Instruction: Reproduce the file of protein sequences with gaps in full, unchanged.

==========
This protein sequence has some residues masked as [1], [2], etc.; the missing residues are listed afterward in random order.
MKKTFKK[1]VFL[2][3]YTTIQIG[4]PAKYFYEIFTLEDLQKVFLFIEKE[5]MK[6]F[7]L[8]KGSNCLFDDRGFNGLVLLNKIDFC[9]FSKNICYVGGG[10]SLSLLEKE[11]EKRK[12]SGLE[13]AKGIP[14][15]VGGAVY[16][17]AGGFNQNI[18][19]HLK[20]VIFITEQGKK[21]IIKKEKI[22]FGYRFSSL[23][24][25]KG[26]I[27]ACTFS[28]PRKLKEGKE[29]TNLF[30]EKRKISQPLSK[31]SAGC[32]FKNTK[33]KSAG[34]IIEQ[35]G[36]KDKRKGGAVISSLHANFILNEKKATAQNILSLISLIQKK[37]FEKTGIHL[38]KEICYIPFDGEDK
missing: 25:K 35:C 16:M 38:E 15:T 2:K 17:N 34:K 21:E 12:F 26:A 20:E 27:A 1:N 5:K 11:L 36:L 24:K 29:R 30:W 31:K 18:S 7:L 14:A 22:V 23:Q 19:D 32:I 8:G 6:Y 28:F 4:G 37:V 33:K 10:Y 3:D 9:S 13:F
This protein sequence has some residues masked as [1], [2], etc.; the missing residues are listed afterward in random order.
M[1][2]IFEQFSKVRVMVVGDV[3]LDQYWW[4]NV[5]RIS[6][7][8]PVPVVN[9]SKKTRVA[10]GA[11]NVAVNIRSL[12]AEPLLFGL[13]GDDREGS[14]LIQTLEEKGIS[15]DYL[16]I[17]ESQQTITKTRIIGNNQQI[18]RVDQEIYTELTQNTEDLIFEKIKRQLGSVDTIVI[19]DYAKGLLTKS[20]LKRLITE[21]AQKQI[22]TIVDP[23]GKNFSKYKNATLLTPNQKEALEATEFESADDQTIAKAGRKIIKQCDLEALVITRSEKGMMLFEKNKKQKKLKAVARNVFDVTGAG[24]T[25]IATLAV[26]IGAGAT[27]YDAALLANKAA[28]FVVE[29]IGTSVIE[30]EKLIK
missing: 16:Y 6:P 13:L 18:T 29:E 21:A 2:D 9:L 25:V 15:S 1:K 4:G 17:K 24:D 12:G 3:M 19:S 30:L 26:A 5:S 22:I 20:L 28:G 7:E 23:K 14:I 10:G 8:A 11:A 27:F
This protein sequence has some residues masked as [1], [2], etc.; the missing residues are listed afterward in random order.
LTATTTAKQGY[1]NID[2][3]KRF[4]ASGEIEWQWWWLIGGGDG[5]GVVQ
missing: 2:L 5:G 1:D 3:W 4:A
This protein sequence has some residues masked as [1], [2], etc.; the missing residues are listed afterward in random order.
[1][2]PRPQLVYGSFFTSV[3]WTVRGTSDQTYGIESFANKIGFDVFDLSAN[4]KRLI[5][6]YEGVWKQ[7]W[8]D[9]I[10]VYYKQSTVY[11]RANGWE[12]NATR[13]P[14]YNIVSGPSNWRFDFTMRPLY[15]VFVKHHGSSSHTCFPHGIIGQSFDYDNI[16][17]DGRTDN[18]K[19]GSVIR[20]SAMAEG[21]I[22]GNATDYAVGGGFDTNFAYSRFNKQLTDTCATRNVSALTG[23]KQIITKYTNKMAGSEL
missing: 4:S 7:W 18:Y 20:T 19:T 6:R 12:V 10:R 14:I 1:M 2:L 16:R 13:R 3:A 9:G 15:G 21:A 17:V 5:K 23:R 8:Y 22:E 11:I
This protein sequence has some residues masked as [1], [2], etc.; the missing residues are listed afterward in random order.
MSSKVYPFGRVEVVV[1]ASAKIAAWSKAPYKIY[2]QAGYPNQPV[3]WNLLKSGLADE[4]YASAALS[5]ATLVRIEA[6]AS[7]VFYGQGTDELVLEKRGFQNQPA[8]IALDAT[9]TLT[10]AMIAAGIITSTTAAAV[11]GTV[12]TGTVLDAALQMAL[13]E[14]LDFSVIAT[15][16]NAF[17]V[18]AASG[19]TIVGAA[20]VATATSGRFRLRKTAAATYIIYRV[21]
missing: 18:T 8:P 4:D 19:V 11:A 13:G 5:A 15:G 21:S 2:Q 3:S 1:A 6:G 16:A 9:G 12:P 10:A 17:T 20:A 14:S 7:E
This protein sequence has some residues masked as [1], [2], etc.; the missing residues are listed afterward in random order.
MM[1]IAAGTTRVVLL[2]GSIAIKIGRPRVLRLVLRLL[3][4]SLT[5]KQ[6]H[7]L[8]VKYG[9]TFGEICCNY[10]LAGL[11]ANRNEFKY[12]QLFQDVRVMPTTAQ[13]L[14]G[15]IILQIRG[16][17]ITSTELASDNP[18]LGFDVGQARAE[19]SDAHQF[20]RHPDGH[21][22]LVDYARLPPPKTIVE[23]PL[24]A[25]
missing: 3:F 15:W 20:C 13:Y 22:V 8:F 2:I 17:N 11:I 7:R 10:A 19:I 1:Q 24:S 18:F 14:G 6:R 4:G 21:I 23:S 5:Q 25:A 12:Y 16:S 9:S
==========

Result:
This protein sequence has some residues masked as [1], [2], etc.; the missing residues are listed afterward in random order.
MKKTFKK[1]VFL[2][3]YTTIQIG[4]PAKYFYEIFTLEDLQKVFLFIEKE[5]MK[6]F[7]L[8]KGSNCLFDDRGFNGLVLLNKIDFC[9]FSKNICYVGGG[10]SLSLLEKE[11]EKRK[12]SGLE[13]AKGIP[14][15]VGGAVY[16][17]AGGFNQNI[18][19]HLK[20]VIFITEQGKK[21]IIKKEKI[22]FGYRFSSL[23][24][25]KG[26]I[27]ACTFS[28]PRKLKEGKE[29]TNLF[30]EKRKISQPLSK[31]SAGC[32]FKNTK[33]KSAG[34]IIEQ[35]G[36]KDKRKGGAVISSLHANFILNEKKATAQNILSLISLIQKK[37]FEKTGIHL[38]KEICYIPFDGEDK
missing: 25:K 35:C 16:M 38:E 15:T 2:K 17:N 34:K 21:E 12:F 26:A 20:E 27:A 1:N 5:K 11:L 36:L 24:K 29:R 30:W 31:K 18:S 7:L 14:A 22:V 23:Q 19:D 32:I 8:G 6:Y 28:F 4:G 37:V 33:K 10:Y 3:D 9:S 13:F
This protein sequence has some residues masked as [1], [2], etc.; the missing residues are listed afterward in random order.
M[1][2]IFEQFSKVRVMVVGDV[3]LDQYWW[4]NV[5]RIS[6][7][8]PVPVVN[9]SKKTRVA[10]GA[11]NVAVNIRSL[12]AEPLLFGL[13]GDDREGS[14]LIQTLEEKGIS[15]DYL[16]I[17]ESQQTITKTRIIGNNQQI[18]RVDQEIYTELTQNTEDLIFEKIKRQLGSVDTIVI[19]DYAKGLLTKS[20]LKRLITE[21]AQKQI[22]TIVDP[23]GKNFSKYKNATLLTPNQKEALEATEFESADDQTIAKAGRKIIKQCDLEALVITRSEKGMMLFEKNKKQKKLKAVARNVFDVTGAG[24]T[25]IATLAV[26]IGAGAT[27]YDAALLANKAA[28]FVVE[29]IGTSVIE[30]EKLIK
missing: 16:Y 6:P 13:L 18:T 29:E 21:A 2:D 9:L 25:V 15:S 1:K 4:G 17:K 24:D 12:G 3:M 19:S 30:L 26:A 5:S 22:I 20:L 28:G 7:E 23:K 14:I 10:G 8:A 11:A 27:F
This protein sequence has some residues masked as [1], [2], etc.; the missing residues are listed afterward in random order.
LTATTTAKQGY[1]NID[2][3]KRF[4]ASGEIEWQWWWLIGGGDG[5]GVVQ
missing: 2:L 5:G 1:D 3:W 4:A
This protein sequence has some residues masked as [1], [2], etc.; the missing residues are listed afterward in random order.
[1][2]PRPQLVYGSFFTSV[3]WTVRGTSDQTYGIESFANKIGFDVFDLSAN[4]KRLI[5][6]YEGVWKQ[7]W[8]D[9]I[10]VYYKQSTVY[11]RANGWE[12]NATR[13]P[14]YNIVSGPSNWRFDFTMRPLY[15]VFVKHHGSSSHTCFPHGIIGQSFDYDNI[16][17]DGRTDN[18]K[19]GSVIR[20]SAMAEG[21]I[22]GNATDYAVGGGFDTNFAYSRFNKQLTDTCATRNVSALTG[23]KQIITKYTNKMAGSEL
missing: 4:S 7:W 18:Y 20:T 19:T 6:R 12:V 10:R 14:I 1:M 2:L 16:R 13:R 3:A 9:G 15:G 21:A 17:V 5:K 23:R 8:Y 22:E 11:I
This protein sequence has some residues masked as [1], [2], etc.; the missing residues are listed afterward in random order.
MSSKVYPFGRVEVVV[1]ASAKIAAWSKAPYKIY[2]QAGYPNQPV[3]WNLLKSGLADE[4]YASAALS[5]ATLVRIEA[6]AS[7]VFYGQGTDELVLEKRGFQNQPA[8]IALDAT[9]TLT[10]AMIAAGIITSTTAAAV[11]GTV[12]TGTVLDAALQMAL[13]E[14]LDFSVIAT[15][16]NAF[17]V[18]AASG[19]TIVGAA[20]VATATSGRFRLRKTAAATYIIYRV[21]
missing: 18:T 8:P 4:D 19:V 11:A 13:G 5:A 15:G 21:S 2:Q 3:S 1:A 6:G 16:A 9:G 12:P 10:A 17:T 20:A 14:S 7:E
This protein sequence has some residues masked as [1], [2], etc.; the missing residues are listed afterward in random order.
MM[1]IAAGTTRVVLL[2]GSIAIKIGRPRVLRLVLRLL[3][4]SLT[5]KQ[6]H[7]L[8]VKYG[9]TFGEICCNY[10]LAGL[11]ANRNEFKY[12]QLFQDVRVMPTTAQ[13]L[14]G[15]IILQIRG[16][17]ITSTELASDNP[18]LGFDVGQARAE[19]SDAHQF[20]RHPDGH[21][22]LVDYARLPPPKTIVE[23]PL[24]A[25]
missing: 3:F 15:W 20:C 13:Y 22:V 8:F 2:I 17:N 11:I 7:R 10:A 19:I 1:Q 24:S 18:F 14:G 6:R 4:G 21:I 23:S 5:Q 25:A 12:Y 16:S 9:S